88 percent of the population is at risk for developing diabetes, heart disease or other dangerous health conditions, new study reveals

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diabetes-care(NaturalHealth365)  The risk of diabetes, heart disease plus many other chronic health problems is far worse than most people in the United States realize.

A recently released study from researchers at the University of North Carolina set out to assess the general health of Americans.  And, the news is really bad.

In fact, researchers were alarmed to discover that only a sliver of the United States population – 12 percent – can be characterized as “metabolically healthy.”

In other words, the vast majority of American adults don’t meet the criteria for metabolic health, defined as the proper functioning of the biochemical processes that allow for the conversion of food into energy. This means they are at greatly increased risk of developing potentially life-threatening conditions such as type 2 diabetes, heart disease and stroke.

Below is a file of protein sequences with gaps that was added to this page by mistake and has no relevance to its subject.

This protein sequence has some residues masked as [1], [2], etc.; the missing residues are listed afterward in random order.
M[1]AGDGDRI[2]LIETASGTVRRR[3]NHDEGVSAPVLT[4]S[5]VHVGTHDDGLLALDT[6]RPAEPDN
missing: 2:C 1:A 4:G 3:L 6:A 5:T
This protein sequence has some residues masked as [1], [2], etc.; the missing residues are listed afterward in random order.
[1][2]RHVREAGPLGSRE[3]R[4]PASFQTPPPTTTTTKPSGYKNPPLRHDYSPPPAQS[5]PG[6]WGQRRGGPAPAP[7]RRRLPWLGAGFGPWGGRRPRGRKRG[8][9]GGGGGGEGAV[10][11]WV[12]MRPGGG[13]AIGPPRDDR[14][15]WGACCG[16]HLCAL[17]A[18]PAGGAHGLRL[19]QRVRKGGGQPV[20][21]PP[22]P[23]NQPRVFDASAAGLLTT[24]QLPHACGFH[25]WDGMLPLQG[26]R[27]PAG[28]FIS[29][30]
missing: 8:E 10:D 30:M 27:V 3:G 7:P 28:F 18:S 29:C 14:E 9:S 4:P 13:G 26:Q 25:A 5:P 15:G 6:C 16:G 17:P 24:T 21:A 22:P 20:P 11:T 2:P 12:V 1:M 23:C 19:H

And, although the findings are truly stunning, natural solutions do exist.

Red ALERT about diabetes and heart disease – especially for people living in the United States

To conduct the study, which was published online this month in Metabolic Syndrome and Related Disorders, researchers at UNC at Chapel Hill’s Gillings School of Global Public Health examined data from 8,721 Americans to determine their chronic disease risk.

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The information was initially obtained through the National Health and Nutrition Examination Survey, performed by the U.S. Centers for Disease Control and Prevention (CDC).

According to the team’s findings, only 12 percent of Americans (about 27.3 million) were metabolically healthy. The remaining 88 percent suffered from a variety of metabolic disorders, placing them at elevated risk for serious chronic degenerative diseases.